• In a related embodiment, processor 104 conducts HRV analysis so as to distinguish the effectiveness of the electrotherapy as affecting the sympathetic nervous system response, or as affecting the parasympathetic nervous system response. This degree of analytical insight can be instituted in concert with other, symptomatic- or sign-oriented, physiological sensing such as blood pressure, pulse oximetry, and the like. Processor 104 can further process these various physiological measurements or characterizations to synthesize the different types of information into a comprehensive patient condition assessment. Analytical methods can include regression analysis, morphology, and other computational techniques that are known in the art
  • FIG. 3 is a diagram illustrating an exemplary system 300 for assessing events related to drug therapy and baroreflex activation in patient 302 using an implanted baroreflex activation device 304. Implanted device 304 detects various autonomic nervous system indicia, such as by one or a combination of the patient monitoring mechanisms described above. In one embodiment, the implanted device 304 wirelessly transmits (such as by RF transmission) monitored data to external data collector/analyzer 306. External data collector/analyzer 306 is, in turn, interfaced with a database 308, which logs the patient data and other related information. Database 308 can also include a drug introduction timeframe, correlation rules for recognizing certain types of changes to the patient's baseline measurements, drug effect measurement information, and baroreflex activation measurement information. In one embodiment, database 308 further includes various algorithms for conducting different analyses of the monitored patient physiology information
  • Data collector/analyzer 306 processes the monitored patient data and analyzes the data according to any of the above-described techniques to recognize certain physiological effects resulting from administration or cessation of drug 310, or of administration or cessation of electrotherapy. The analysis program can assign a score to various identified events based on their respective degree of correlation to drug introduction, for example. In one embodiment, data collector/analyzer 306 generates a report for a health care provider that summarizes or highlights certain events having a relatively higher score. In a related embodiment, the report includes deductions, inferences, or conclusions presented for the physician's consideration, including the bases from which the deductions, inferences or conclusions are derived. The report can include deductions, inferences, or conclusions about patient compliance with prescriptions and about possible drug interactions based on measured physiological indicia.
  • In a related embodiment, implanted device 304 performs at least some of the data analysis to recognize either a drug-related physiological change, or to recognize an increased likelihood of a drug-related physiological effect, and adjusts the electrotherapy dosage to maintain the patient's autonomic nervous system indications within a predefined range.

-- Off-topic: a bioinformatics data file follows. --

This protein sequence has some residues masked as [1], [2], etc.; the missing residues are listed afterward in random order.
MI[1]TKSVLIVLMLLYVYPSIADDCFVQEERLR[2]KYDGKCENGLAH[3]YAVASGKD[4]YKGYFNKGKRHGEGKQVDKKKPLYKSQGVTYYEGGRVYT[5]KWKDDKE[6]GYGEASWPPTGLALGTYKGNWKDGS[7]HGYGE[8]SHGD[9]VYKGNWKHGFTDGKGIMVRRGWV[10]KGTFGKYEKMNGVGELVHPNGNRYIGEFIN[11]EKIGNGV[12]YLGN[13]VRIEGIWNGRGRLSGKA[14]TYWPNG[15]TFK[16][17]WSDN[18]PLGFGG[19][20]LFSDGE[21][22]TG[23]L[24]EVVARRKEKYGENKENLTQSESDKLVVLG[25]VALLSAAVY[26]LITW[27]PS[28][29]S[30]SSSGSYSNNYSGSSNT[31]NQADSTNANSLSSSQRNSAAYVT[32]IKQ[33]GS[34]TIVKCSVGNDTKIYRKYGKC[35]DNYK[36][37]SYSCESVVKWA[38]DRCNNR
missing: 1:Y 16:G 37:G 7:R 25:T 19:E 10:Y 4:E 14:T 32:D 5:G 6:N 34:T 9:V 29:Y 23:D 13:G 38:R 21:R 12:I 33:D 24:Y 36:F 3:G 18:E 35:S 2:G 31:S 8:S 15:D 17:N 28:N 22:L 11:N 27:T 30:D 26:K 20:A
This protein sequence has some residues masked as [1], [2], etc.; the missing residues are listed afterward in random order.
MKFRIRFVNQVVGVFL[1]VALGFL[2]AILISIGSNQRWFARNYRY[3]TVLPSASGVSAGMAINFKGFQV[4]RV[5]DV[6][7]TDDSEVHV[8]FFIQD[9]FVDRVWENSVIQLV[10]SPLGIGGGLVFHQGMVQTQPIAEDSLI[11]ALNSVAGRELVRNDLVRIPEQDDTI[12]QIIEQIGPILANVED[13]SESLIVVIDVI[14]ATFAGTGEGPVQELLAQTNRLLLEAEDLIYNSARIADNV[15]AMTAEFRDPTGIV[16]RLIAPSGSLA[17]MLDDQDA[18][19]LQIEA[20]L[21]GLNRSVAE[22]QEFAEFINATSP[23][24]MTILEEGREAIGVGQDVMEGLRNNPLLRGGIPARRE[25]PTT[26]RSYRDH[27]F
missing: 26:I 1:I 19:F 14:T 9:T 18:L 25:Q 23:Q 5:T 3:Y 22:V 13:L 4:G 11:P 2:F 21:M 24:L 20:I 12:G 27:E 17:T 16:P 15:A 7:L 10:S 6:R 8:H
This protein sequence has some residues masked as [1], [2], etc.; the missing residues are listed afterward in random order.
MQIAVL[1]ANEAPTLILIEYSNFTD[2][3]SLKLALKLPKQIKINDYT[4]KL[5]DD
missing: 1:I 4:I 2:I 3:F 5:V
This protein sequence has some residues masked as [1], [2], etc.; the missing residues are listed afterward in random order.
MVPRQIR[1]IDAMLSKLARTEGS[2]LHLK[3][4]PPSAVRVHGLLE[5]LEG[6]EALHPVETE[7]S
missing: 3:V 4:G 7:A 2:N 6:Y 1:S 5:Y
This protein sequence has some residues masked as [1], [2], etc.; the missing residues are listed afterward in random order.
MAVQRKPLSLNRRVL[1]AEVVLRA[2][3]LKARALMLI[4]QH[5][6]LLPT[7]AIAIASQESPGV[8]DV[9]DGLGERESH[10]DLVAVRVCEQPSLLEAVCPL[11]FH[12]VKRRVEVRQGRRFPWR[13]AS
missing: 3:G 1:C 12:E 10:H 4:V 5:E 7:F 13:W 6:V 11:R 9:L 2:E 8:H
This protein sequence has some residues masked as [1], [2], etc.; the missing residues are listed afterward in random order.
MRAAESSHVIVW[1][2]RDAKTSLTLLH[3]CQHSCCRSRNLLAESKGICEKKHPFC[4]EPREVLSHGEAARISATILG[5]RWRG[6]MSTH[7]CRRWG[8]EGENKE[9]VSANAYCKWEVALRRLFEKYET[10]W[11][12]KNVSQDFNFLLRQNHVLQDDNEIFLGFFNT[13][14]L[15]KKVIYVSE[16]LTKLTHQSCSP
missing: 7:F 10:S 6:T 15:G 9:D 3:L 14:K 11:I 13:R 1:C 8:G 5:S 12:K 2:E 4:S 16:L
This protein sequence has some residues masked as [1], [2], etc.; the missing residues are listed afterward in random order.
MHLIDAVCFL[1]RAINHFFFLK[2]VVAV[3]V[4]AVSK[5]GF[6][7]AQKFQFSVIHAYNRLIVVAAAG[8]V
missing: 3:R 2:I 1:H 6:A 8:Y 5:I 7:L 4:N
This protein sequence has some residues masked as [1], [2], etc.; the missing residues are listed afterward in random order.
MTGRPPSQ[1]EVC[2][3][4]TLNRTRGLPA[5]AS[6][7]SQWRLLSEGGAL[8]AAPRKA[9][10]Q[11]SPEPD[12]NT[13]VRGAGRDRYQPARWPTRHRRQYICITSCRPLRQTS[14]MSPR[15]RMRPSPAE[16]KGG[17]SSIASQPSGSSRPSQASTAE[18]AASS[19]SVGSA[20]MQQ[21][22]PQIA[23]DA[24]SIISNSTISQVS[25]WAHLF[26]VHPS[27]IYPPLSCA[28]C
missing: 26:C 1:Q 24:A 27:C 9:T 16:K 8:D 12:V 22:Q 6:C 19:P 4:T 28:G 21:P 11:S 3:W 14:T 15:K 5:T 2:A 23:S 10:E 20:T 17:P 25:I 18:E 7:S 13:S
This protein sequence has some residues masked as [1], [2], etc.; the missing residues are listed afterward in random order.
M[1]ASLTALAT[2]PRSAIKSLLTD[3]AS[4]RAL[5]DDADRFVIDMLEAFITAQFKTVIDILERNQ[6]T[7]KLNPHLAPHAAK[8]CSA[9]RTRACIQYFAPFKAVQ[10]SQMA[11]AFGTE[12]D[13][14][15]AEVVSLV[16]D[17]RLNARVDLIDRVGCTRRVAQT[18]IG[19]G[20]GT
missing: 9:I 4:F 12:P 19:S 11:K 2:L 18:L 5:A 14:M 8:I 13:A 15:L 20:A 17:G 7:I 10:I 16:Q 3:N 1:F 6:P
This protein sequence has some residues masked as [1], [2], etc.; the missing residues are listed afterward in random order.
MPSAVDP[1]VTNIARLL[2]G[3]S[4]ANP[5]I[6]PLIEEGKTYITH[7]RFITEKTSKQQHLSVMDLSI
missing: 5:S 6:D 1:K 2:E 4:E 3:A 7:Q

• In one embodiment of the invention, sensors may enable the system to operate in a closed loop fashion by providing physiologic information to determine when, at what amount, and at what rate the baroreflex activation therapy and/or drug therapy should be delivered and a controller to adjust the therapy based on the sensed information. Sensors may provide frequent and even continuous monitoring of physiologic parameters to optimally control the patient's blood pressure improving patient outcomes.
  • The drug delivery may be systemic or may be directed to specific target organs. One or more delivery lines may be used to deliver the drug therapy. Drug delivery may be accomplished via any route, including oral and/or parenteral. According to one aspect of the invention, baroreflex activation therapy may be modified subsequent to the delivery of drug therapy and/or baroreflex activation therapy may be modified upon sensing the effects of the drug therapy. The baroreflex activation therapy may activate more than one nerve and/or nerve pathway to raise and/or lower blood pressure. Conversely, the drug therapy may be modified following baroreflex activation therapy and/or upon sensing the effects of baroreflex activation therapy.
  • A diagram of a combined baroreflex activation and drug therapy device is shown in FIG. 4. According to this example embodiment, the combined device includes two baroreflex activation devices 402 and 404 each operably connected to respective baroreflex therapy leads 406 and 408. The combined device may also include two drug therapy devices 410 and 412 each operably connected to respective drug delivery ports 414 and 416. In addition, the combine device may include two sensors 418 and 420 each operably connected to respective sensor leads 422 and 424. In this example embodiment, a controller 426 may be hardwired or in wireless communication with baroreflex devices 402 and 404, sensors 418 and 420 and drug therapy devices 410 and 412. Devices 402 and 404 may be combined in a single housing with drug therapies 406 and 408, or separate housings may be used. If separate housings are used, the devices may communicate wirelessly or they may be hardwired.